Walnuts – The Healthiest Nut for Your Heart

You may have avoided eating nuts for fear of putting on weight, but a new scientific study gives walnuts a strong recommendation as they have a combination of more healthful antioxidants and higher quality antioxidants than any other nut.

A handful of walnuts contains almost twice as much antioxidants as an equivalent amount of any other popular nut such as peanuts or almonds. Also, nuts in general have an unusual combination of nutritional benefits as they contain plenty of high-quality protein that can substitute for meat; vitamins and minerals; dietary fiber; and are dairy- and gluten-free.

Years of research by scientists worldwide link regular consumption of small amounts of nuts or peanut butter with decreased risk of heart disease, certain kinds of cancer, gallstones, Type 2 diabetes, and other health problems.

The researchers compared both the amount and quality of antioxidants found in nine different nuts: walnuts, almonds, peanuts, pistachios, hazelnuts, Brazil nuts, cashews, macadamias, and pecans.

Walnuts not only had the highest levels of antioxidants but also the highest potency, of antioxidants. They are 2-15 times as potent as vitamin E, renowned for its powerful antioxidant effects that protect the body against damaging natural chemicals involved in causing disease.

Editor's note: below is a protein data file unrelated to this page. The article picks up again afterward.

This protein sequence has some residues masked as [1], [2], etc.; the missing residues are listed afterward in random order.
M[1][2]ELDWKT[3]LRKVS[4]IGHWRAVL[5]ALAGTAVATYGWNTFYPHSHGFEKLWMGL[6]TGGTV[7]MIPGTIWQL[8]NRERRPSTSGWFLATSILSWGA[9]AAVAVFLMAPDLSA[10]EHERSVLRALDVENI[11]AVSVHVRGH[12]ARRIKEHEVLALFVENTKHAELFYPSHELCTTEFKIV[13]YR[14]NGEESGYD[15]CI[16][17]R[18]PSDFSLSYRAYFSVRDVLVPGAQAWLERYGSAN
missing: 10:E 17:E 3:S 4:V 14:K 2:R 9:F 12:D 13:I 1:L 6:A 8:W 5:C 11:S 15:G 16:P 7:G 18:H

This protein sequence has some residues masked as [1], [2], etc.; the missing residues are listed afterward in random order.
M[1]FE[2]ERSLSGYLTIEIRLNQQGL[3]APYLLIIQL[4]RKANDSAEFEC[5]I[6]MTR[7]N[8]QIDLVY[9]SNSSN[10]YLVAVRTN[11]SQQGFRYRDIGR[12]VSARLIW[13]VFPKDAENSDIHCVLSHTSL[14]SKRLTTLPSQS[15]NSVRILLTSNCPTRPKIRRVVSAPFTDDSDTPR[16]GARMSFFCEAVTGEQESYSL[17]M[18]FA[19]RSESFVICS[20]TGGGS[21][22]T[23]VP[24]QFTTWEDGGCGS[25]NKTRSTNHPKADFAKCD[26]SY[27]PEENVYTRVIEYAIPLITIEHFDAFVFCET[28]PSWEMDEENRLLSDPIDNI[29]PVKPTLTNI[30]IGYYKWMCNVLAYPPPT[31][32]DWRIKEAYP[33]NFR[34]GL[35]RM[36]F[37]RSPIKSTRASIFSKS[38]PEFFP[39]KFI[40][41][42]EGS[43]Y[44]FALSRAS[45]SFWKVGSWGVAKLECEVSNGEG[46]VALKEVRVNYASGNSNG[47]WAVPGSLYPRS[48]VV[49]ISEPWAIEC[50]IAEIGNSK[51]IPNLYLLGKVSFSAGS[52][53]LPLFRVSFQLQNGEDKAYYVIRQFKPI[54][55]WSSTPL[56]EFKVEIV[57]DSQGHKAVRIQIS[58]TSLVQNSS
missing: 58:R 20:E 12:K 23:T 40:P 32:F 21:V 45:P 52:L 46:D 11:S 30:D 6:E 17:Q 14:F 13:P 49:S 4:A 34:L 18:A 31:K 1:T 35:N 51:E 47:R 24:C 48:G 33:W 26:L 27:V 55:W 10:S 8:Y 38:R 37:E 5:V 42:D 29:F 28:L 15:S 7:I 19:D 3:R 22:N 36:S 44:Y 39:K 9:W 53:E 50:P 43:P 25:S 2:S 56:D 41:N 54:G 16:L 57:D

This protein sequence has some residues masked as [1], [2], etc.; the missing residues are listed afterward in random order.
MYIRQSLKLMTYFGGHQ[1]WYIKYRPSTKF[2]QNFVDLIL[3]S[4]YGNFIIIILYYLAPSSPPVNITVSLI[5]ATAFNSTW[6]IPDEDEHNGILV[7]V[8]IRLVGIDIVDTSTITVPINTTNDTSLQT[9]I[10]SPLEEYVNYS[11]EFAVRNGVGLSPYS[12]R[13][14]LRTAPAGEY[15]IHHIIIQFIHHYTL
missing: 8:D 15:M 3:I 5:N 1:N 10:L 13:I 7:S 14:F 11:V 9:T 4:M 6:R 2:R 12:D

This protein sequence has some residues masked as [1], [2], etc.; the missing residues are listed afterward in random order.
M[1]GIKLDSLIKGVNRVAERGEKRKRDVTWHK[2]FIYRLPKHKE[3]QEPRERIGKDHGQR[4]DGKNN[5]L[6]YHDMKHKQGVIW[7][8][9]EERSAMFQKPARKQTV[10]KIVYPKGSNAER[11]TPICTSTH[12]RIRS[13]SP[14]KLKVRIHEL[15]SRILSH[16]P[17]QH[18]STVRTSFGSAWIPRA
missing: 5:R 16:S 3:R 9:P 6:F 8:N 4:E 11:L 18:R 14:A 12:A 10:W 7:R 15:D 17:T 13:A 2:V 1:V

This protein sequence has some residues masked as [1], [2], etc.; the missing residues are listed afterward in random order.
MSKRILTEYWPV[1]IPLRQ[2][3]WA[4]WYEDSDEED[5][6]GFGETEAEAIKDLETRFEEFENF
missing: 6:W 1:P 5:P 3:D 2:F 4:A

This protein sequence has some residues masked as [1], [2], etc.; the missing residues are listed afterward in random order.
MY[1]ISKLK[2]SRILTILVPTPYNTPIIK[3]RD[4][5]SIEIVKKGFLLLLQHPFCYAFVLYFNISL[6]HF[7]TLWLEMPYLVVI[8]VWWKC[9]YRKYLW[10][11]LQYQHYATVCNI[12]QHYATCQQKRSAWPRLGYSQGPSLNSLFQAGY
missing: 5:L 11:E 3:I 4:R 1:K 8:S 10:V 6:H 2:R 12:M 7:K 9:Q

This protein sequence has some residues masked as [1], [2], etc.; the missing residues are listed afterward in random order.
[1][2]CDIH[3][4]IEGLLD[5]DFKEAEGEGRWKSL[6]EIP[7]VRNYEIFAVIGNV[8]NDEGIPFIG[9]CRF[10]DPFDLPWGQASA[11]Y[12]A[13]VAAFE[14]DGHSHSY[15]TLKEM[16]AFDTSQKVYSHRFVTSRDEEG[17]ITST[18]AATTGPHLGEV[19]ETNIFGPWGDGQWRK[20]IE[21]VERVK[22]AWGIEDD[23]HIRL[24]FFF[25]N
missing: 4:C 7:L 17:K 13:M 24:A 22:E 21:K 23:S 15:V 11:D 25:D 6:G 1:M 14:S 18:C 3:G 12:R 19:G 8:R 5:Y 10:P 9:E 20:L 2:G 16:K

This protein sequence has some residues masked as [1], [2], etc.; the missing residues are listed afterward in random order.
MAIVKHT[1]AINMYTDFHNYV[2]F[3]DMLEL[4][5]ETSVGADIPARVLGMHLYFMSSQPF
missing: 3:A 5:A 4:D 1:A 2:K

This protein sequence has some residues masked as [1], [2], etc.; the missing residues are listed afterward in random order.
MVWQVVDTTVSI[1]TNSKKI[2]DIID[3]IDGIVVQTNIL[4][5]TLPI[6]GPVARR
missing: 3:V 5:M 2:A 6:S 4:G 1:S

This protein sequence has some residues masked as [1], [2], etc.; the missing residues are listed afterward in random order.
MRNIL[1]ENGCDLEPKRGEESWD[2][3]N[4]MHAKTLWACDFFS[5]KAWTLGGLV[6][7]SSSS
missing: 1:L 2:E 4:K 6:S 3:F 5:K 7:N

Another reason that walnuts are so healthy is that are eaten raw, unlike other nuts which are heated which generally reduces the quality of the antioxidants, so you get the full effectiveness of those antioxidants.

If it is the dietary aspect that has kept you from eating nuts, and they are it is true high in fat and calories, but nuts contain healthful polyunsaturated and monosaturated fats rather than artery-clogging saturated fat. As for the calories, eating nuts does not appear to cause weight gain and even makes people feel full and less likely to overeat. In a 2009 U. S. study, nut consumption was associated with a significantly lower risk of weight gain and obesity.

What’s the maximum healthy snack size to get your daily dose of antioxidants? Apparently it is seven, and think of the extra calories you will expend in cracking the shells!

How to substantially lower your risk of AMD

June 19, 2009 by  
Filed under Healthy Ageing


Age-related macular degeneration (AMD) is the leading cause of vision loss in the over 60′s. You lose that sharpness of vision you need for everyday tasks like driving and reading and it can result in total blindness.

Two new studies now offer hope that this decline is not inevitable and there is an easy preventive measure anyone can take. The University of Sydney’s Westmead Hospital’s researchers undertook a ten year study and found that eating more fish, nuts, olive oil and foods containing omega-three fatty acids may significantly lower the risk for AMD, particularly if you also avoid trans-fats in your diet.

The researchers found that eating just one serving of fish each week was associated with a 31 percent lower risk of developing early AMD and if you include just one to two servings of nuts a week then there was an increase to a 35 percent lower risk of early AMD. Olive oil is the real key here though as it provides even better protection than the fish. The optimum amount for benefit is over 100 ml a week.